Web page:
NPL Listing HistoryThe site was proposed to the National Priorities List of the most serious uncontrolled or abandoned hazardous waste sites requiring long term remedial action on January 22, 1987. The site was formally added to the list July 22, 1987.
Threats and ContaminantsThe groundwater was contaminated with volatile organic compounds (VOCs), primarily vinyl chloride and 1,2-dichloroethane, and with polynuclear aromatic hydrocarbons (PAHs), pesticides and metals, primarily manganese. The potential for exposure to contaminated groundwater at the site posed a threat to human health. Levels of mercury in soils affected by past discharges from the transfer station's septic system exceeded the level that EPA has determined is protective of wildlife.
Contaminant descriptions and risk factors are available from the Agency for Toxic Substances and Disease Registry, an arm of the CDC.
EPA selected a remedy for the site in a September 1993 Record of Decision (ROD). The ROD required: capping of the landfill to reduce further leaching of contaminants from buried wastes into the groundwater; extraction of contaminated groundwater in order to reduce contaminant concentrations to risk-based cleanup levels; on-site treatment of extracted groundwater and discharge to the on-site stream; continued groundwater and stream monitoring; restrictions on the use of the landfill property and local groundwater; and provision of an alternate water supply to area residents, if necessary.
In November of 1994, EPA ordered Bridgestone/Firestone, Inc. and Cecil County to design, construct, operate, and maintain a site remedy in accordance with the September 1993 ROD. Under the order, the company and the county provided wellhead treatment at two homes near the site in order to prevent the residents' exposure to site contaminants. Design of the cap and groundwater extraction and treatment system required by the ROD was suspended because natural attenuation processes are effectively removing or immobilizing the contaminants in the ground water. EPA changed the requirements of the September 1993 ROD with a ROD Amendment issued in September 1999 which describes natural attenuation with monitoring of the groundwater, and a vegetative soil cover over landfilled wastes as the final remedy for the site. In addition, the remedy was modified to include development of a wildlife habitat on the site. On November 19, 1999 EPA modified the 1994 order, requiring the respondents to implement the revised remedy as specified in the September 1999 ROD Amendment. Physical construction of the remedy was completed in the summer of 2001. Long-term operation and maintenance of the site is ongoing.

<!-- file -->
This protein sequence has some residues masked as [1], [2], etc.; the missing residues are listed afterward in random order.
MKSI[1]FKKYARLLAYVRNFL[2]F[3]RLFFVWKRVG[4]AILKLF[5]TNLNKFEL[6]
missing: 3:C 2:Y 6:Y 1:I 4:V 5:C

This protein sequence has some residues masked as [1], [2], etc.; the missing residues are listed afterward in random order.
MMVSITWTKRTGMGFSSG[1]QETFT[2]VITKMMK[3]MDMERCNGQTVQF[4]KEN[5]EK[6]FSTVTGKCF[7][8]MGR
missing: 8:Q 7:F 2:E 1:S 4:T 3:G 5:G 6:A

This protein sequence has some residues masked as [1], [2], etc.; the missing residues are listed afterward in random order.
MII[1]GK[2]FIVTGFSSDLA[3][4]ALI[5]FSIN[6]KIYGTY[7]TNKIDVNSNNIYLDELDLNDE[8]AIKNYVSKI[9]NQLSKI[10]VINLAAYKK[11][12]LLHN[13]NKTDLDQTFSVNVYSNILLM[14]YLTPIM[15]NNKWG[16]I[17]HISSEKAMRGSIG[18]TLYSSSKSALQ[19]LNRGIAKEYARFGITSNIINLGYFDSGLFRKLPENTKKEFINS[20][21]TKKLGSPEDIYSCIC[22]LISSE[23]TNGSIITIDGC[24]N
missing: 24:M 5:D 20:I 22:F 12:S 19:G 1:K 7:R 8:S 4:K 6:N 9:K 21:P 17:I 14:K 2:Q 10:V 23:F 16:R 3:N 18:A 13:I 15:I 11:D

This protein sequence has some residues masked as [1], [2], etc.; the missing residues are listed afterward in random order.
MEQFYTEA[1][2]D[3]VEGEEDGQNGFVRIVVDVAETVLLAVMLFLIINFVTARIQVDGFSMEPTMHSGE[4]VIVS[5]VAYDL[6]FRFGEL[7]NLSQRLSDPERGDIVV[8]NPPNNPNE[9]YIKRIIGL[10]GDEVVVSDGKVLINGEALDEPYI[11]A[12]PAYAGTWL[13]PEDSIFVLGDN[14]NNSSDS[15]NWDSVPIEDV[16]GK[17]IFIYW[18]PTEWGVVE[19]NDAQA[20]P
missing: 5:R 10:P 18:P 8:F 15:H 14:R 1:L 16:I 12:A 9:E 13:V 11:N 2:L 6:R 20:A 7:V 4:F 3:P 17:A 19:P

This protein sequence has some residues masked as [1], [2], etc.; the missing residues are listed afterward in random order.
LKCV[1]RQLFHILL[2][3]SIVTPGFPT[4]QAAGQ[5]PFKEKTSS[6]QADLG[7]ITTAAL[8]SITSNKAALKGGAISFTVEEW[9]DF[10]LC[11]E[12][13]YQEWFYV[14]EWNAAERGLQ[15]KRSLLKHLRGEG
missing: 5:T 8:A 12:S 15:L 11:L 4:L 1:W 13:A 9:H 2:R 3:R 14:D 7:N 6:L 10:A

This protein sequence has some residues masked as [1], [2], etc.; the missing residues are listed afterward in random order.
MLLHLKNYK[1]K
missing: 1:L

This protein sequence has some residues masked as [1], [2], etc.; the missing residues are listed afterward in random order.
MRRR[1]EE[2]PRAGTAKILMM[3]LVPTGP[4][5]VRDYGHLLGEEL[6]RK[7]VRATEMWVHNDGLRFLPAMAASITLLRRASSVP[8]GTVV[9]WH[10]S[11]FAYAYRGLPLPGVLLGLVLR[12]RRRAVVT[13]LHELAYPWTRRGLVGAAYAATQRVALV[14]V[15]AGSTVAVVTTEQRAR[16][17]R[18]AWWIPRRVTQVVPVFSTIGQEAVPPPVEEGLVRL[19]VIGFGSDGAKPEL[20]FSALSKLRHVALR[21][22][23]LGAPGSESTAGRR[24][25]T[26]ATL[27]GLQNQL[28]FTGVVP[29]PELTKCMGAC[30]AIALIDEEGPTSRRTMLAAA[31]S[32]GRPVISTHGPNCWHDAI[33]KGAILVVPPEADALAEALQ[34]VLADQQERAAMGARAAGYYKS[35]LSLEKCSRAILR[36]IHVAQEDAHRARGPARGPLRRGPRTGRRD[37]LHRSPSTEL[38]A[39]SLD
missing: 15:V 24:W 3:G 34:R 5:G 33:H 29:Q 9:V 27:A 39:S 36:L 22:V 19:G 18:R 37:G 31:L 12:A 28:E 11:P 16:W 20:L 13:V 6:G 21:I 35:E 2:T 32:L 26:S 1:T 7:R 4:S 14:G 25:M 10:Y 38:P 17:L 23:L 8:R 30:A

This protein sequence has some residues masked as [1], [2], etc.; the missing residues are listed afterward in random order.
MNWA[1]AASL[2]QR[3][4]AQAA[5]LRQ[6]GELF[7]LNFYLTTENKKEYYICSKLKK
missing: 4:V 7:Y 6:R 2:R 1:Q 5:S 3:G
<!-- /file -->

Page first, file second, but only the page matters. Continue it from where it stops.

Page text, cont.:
The Woodlawn Landfill has been transformed into a wildlife habitat called "New Beginnings, the Woodlawn Wildlife Habitat Area" It is currently used as a nature and science study area by local schools and as an area for projects by the Boy Scouts, and Girls Scouts of America. The revitalization of the former landfill is a source or pride in the local community and preserves open space in Cecil County.
In 2005, a five year review of the remedy certified that the remedy for this site continues to operate as intended and is currently protective of human health and the environment. Long term protectiveness will be provided by institutional controls prohibiting drinking water wells in the contaminated plume area and ensuring that any future use of the property will not impair the effectiveness of the landfill cover. The second five year review was conducted, with a report issued in December 2010. That report again certified that the site remedy is protective of human health and the environment because exposure pathways that could result in unacceptable risks are being controlled.